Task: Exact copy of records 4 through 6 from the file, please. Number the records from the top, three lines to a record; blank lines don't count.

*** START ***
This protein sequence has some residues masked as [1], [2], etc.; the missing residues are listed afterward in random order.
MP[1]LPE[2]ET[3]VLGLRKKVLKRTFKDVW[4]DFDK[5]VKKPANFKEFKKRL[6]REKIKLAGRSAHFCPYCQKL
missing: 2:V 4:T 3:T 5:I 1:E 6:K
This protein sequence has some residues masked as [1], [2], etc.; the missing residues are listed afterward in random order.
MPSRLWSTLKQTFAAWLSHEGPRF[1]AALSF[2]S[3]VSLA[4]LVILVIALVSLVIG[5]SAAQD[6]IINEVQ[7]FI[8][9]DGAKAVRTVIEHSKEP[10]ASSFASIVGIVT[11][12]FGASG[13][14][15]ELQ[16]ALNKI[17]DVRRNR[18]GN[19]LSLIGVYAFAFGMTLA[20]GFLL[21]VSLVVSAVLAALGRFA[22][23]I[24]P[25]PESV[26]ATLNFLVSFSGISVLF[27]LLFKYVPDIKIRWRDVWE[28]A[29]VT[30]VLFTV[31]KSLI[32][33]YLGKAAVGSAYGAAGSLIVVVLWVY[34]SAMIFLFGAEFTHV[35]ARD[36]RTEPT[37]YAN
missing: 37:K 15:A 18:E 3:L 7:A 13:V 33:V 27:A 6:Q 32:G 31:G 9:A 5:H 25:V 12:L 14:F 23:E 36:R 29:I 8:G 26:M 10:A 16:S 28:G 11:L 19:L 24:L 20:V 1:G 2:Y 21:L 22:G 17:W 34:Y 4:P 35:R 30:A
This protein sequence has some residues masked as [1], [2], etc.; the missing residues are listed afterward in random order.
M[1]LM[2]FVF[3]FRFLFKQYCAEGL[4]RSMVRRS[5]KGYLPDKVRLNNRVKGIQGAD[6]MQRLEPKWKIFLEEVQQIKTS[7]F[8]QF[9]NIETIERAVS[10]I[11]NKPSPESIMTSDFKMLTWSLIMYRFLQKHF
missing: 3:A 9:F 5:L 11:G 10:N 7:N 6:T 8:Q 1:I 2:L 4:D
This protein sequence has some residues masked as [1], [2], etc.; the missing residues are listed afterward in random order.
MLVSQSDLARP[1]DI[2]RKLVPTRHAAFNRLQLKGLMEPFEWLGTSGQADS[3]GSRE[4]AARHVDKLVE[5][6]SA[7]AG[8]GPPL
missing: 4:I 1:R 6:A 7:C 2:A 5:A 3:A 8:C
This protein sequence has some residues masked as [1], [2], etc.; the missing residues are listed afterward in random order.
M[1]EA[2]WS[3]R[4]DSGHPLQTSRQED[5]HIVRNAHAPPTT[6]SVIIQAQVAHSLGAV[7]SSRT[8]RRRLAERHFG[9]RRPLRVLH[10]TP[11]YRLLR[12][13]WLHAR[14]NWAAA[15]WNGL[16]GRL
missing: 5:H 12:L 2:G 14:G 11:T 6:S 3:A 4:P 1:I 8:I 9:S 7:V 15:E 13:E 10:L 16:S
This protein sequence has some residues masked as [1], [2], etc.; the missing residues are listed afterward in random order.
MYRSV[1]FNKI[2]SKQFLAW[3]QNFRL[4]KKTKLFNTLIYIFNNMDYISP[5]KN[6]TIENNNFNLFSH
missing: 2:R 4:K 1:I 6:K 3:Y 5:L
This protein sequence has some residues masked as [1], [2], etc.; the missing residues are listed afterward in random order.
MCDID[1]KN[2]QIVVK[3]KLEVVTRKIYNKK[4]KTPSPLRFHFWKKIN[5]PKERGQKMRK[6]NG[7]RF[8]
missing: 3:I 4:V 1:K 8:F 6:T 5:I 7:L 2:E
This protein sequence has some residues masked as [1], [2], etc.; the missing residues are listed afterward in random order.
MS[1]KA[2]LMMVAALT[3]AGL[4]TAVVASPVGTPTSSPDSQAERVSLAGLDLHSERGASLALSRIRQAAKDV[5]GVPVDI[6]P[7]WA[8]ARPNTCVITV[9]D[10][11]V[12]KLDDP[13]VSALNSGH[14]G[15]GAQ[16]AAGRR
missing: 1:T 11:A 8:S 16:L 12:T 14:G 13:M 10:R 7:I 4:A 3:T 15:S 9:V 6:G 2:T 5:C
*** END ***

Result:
This protein sequence has some residues masked as [1], [2], etc.; the missing residues are listed afterward in random order.
MLVSQSDLARP[1]DI[2]RKLVPTRHAAFNRLQLKGLMEPFEWLGTSGQADS[3]GSRE[4]AARHVDKLVE[5][6]SA[7]AG[8]GPPL
missing: 4:I 1:R 6:A 7:C 2:A 5:A 3:A 8:C
This protein sequence has some residues masked as [1], [2], etc.; the missing residues are listed afterward in random order.
M[1]EA[2]WS[3]R[4]DSGHPLQTSRQED[5]HIVRNAHAPPTT[6]SVIIQAQVAHSLGAV[7]SSRT[8]RRRLAERHFG[9]RRPLRVLH[10]TP[11]YRLLR[12][13]WLHAR[14]NWAAA[15]WNGL[16]GRL
missing: 5:H 12:L 2:G 14:G 11:T 6:S 3:A 4:P 1:I 8:I 9:S 7:V 15:E 13:E 10:L 16:S
This protein sequence has some residues masked as [1], [2], etc.; the missing residues are listed afterward in random order.
MYRSV[1]FNKI[2]SKQFLAW[3]QNFRL[4]KKTKLFNTLIYIFNNMDYISP[5]KN[6]TIENNNFNLFSH
missing: 2:R 4:K 1:I 6:K 3:Y 5:L